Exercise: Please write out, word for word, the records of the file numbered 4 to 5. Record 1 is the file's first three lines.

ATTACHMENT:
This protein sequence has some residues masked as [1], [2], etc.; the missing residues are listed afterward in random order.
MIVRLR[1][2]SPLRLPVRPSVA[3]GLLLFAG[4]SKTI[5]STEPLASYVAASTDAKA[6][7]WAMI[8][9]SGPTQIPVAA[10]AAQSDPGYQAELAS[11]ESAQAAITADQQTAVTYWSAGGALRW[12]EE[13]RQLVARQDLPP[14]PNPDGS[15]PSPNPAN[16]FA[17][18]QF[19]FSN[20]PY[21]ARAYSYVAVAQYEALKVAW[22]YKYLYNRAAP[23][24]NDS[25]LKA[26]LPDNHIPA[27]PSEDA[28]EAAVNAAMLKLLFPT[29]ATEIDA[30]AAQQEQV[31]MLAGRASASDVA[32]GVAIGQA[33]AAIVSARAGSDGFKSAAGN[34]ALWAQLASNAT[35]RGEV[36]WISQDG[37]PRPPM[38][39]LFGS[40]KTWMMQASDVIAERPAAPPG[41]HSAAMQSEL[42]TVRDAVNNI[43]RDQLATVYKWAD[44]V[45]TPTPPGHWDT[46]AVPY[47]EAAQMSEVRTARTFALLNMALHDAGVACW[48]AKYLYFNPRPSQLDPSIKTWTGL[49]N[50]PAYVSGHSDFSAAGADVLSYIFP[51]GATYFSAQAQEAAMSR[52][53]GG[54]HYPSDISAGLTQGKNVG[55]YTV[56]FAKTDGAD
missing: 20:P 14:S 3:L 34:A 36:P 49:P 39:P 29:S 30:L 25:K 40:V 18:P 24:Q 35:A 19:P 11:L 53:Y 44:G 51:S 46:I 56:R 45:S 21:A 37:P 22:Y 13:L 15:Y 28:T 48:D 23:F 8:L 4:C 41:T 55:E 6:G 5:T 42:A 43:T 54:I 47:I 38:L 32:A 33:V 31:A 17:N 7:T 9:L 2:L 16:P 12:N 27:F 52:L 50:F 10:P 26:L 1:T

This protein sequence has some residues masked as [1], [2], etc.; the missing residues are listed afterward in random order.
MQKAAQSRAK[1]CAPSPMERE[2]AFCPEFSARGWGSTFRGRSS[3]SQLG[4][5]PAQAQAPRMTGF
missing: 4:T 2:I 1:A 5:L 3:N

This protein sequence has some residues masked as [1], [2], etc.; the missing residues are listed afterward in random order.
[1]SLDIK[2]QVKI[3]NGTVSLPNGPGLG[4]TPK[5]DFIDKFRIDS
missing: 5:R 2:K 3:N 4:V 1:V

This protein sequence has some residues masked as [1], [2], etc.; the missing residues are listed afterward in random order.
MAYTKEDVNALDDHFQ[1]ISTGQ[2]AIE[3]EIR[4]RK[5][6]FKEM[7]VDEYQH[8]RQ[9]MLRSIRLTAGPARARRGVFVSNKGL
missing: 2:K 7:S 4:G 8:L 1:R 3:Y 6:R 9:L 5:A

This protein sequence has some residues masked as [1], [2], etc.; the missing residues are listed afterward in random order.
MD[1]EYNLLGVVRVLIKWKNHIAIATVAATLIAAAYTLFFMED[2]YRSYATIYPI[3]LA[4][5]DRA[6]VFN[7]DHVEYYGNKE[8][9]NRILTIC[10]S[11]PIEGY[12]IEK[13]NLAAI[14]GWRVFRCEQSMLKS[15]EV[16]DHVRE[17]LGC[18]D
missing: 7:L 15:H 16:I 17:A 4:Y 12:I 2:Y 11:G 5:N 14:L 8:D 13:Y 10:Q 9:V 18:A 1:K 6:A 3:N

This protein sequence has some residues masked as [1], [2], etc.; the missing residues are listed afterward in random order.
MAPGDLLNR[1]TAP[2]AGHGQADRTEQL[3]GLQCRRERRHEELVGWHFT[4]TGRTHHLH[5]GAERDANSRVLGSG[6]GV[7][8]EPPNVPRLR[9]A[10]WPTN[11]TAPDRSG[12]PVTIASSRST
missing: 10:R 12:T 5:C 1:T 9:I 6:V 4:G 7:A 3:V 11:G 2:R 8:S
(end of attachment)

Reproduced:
This protein sequence has some residues masked as [1], [2], etc.; the missing residues are listed afterward in random order.
MAYTKEDVNALDDHFQ[1]ISTGQ[2]AIE[3]EIR[4]RK[5][6]FKEM[7]VDEYQH[8]RQ[9]MLRSIRLTAGPARARRGVFVSNKGL
missing: 2:K 7:S 4:G 8:L 1:R 3:Y 6:R 9:L 5:A

This protein sequence has some residues masked as [1], [2], etc.; the missing residues are listed afterward in random order.
MD[1]EYNLLGVVRVLIKWKNHIAIATVAATLIAAAYTLFFMED[2]YRSYATIYPI[3]LA[4][5]DRA[6]VFN[7]DHVEYYGNKE[8][9]NRILTIC[10]S[11]PIEGY[12]IEK[13]NLAAI[14]GWRVFRCEQSMLKS[15]EV[16]DHVRE[17]LGC[18]D
missing: 7:L 15:H 16:I 17:A 4:Y 12:I 2:Y 11:G 5:N 14:L 8:D 13:Y 10:Q 9:V 18:A 1:K 6:A 3:N